(2) In Colossians 1:12 f. soteriology passes into eschatology. Christians have been already delivered from the power of darkness and translated into the kingdom of God’s dear Son; but ‘the inheritance of the saints in light,’ of which the Father has made them meet to be partakers, has clearly a future as well as a present reference (cf. Romans 13:12, ‘the night is far spent, the day is at hand’). In the world to come the inheritance of the saints in light has its counterpart in ‘the blackness of darkness’ spoken of in 2 Peter 2:17, Judges 1:13. For those who reject the light of the Divine grace, because they prefer the darkness to the light, there is reserved a deeper and impenetrable darkness.

(3) But salvation has a human and ethical side as well as one that is transcendent and Divine; and this also is set forth under the imagery of light and darkness. When St. Paul declares that ‘the fruit of the light is in all goodness and righteousness and truth’ (Ephesians 5:9 [Revised Version ]), and contrasts that shining fruit with ‘the unfruitful works of darkness’ (Ephesians 5:11), he is giving to light and darkness a plain moral content. When he asks in another Epistle, ‘What communion hath light with darkness?’ (2 Corinthians 6:14), the words that precede show that it is the antithesis between righteousness and unrighteousness that is in his thoughts. And when, after comparing the world as it exists at present with the night, and the approaching Parousia with the day, he adds, ‘Let us therefore cast off the works of darkness, and let us put on the armour of light’ (Romans 13:12; cf. 1 Thessalonians 5:7-8), he is summoning his readers to that deliberate and strenuous choice and effort of the will in which all morality consists. Those who in the soteriological sense are already ‘sons of light and sons of the day,’ and accordingly ‘are not of the night nor of darkness’ (1 Thessalonians 5:5), are not on that account exempt from the dangers of the encompassing moral and spiritual gloom or from the duties to which those dangers point. On the contrary, just because they are sons of the light they must gird on the armour of light, and because they are not of the darkness they must watch and be sober (1 Thessalonians 5:6-8). Similarly in 1 John 1:6 f. the writer calls upon his readers to ‘walk in the light as Christ is in the light,’ and brands as false those who profess to have fellowship with Him and yet continue to walk in darkness. And if they should ask for a definite test by which the moral life may be judged and its relationship to light or darkness determined, he refers them to the new commandment which the Lord has given (1 John 2:7 f.; cf. John 13:34). ‘He that loveth his brother abideth in the light’ (John 2:10). ‘But he that hateth his brother is in darkness, and walketh in darkness’ (John 2:11).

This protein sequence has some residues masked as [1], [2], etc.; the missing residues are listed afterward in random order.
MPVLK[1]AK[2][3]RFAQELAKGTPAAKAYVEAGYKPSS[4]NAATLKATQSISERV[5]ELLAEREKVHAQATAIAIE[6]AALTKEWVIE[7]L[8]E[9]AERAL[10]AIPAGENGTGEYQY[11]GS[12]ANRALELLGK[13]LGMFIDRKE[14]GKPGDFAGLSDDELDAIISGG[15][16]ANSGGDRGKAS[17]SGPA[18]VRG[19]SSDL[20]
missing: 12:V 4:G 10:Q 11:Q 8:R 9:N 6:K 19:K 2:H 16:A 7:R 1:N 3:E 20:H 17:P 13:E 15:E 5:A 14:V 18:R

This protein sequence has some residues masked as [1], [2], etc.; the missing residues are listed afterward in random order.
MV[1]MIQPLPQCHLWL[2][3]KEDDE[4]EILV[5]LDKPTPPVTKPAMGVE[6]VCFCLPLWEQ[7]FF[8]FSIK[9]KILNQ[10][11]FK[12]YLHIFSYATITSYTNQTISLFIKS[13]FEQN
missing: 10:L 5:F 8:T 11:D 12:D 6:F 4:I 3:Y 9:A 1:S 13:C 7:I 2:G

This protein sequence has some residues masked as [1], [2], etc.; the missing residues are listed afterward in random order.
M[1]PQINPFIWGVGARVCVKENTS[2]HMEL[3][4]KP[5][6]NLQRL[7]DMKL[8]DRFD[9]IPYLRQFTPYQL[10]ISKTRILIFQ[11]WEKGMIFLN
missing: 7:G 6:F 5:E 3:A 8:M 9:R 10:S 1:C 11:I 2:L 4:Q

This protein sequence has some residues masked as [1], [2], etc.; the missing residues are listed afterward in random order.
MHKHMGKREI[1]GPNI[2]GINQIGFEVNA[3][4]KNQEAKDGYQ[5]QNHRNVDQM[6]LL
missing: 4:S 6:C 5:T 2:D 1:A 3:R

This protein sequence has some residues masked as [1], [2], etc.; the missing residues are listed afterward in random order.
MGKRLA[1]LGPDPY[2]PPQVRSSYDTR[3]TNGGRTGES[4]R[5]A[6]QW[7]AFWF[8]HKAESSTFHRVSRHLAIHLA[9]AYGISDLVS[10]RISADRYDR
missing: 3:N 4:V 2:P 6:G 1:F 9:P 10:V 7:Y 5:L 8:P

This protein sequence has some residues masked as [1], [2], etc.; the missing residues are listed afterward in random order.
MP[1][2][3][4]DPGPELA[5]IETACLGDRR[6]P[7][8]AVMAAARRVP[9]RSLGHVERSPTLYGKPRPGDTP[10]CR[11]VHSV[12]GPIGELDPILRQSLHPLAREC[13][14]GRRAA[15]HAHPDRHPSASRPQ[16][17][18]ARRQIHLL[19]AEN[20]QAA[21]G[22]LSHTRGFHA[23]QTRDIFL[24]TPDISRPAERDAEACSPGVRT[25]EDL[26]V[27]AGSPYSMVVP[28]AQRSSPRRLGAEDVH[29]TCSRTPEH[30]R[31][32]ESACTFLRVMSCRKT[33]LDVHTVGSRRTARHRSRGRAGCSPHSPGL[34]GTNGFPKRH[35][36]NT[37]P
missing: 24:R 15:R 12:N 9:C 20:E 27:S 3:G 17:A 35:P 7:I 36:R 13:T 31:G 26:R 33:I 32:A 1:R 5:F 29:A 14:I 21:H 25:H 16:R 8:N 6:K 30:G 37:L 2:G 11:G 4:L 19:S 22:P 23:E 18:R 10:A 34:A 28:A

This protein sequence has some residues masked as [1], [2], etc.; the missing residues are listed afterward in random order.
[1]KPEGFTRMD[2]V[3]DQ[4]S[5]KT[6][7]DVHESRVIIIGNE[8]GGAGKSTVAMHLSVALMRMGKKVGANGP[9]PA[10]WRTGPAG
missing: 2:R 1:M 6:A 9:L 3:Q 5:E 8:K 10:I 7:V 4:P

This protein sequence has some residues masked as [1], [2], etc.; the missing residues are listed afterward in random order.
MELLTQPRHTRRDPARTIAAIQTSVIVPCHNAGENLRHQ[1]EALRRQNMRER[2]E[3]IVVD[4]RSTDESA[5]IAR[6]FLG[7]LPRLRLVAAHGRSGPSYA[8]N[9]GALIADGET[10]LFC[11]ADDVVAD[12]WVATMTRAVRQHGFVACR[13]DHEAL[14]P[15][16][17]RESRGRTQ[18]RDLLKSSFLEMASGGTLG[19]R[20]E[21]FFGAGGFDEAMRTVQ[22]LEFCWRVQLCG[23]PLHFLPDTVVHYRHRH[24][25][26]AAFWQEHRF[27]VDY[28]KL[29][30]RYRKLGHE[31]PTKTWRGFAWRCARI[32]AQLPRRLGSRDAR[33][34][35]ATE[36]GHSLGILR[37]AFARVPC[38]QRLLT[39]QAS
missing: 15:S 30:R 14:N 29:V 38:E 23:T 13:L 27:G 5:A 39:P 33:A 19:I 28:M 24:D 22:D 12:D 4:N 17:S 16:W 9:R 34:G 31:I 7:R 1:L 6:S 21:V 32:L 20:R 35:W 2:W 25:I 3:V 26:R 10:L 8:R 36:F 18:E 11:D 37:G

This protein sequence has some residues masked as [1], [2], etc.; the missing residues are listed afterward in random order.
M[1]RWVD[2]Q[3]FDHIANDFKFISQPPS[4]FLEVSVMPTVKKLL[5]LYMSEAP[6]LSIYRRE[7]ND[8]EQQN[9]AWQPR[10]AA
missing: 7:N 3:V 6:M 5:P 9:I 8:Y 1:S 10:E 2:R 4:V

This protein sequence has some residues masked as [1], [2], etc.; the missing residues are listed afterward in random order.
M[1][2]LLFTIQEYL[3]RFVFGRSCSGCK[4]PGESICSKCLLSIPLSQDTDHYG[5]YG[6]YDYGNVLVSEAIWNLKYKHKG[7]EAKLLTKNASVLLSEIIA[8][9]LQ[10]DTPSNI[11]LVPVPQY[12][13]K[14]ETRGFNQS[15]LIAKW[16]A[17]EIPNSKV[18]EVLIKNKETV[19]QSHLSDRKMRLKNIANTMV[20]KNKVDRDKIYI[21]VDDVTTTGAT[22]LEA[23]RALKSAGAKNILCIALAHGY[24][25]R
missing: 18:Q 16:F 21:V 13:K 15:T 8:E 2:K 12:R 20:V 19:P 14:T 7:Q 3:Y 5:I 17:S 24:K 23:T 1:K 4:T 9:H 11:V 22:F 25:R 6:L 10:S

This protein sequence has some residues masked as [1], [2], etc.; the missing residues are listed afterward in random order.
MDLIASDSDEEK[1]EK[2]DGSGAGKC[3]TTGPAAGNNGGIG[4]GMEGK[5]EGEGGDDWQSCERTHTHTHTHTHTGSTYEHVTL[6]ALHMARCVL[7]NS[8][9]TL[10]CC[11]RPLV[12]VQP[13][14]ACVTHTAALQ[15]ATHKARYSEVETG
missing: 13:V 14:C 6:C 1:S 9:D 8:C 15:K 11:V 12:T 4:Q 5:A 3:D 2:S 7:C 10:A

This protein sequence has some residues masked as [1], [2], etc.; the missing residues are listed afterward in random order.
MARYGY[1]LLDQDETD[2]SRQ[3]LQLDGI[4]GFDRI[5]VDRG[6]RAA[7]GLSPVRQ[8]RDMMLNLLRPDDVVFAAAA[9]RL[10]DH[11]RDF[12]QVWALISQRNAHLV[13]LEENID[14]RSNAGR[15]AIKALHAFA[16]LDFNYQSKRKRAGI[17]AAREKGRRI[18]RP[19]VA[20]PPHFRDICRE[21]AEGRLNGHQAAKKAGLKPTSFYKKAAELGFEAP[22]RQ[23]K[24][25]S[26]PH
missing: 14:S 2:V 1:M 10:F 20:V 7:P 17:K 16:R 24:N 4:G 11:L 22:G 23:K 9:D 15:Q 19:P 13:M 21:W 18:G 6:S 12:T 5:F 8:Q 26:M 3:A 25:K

Literature.-H. Cremer, Bib.-Theol. Lex. of NT Greek3, 1880; B. Weiss, Bib. Theol. of the NT, Eng. translation , 1882-83; G. B. Stevens, The Theology of the NT2, Edinburgh, 1906, p. 370; Realencyklopädie für protestantische Theologie und Kirche 3, article ‘Erleuchtung’; article ‘Light’ in Encyclopaedia Biblica and Dict. of Christ and the Gospels .

J. C. Lambert.


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Bibliography Information
Hastings, James. Entry for 'Light And Darkness'. Hastings' Dictionary of the New Testament. https://www.studylight.org/dictionaries/hdn/l/light-and-darkness.html. 1906-1918.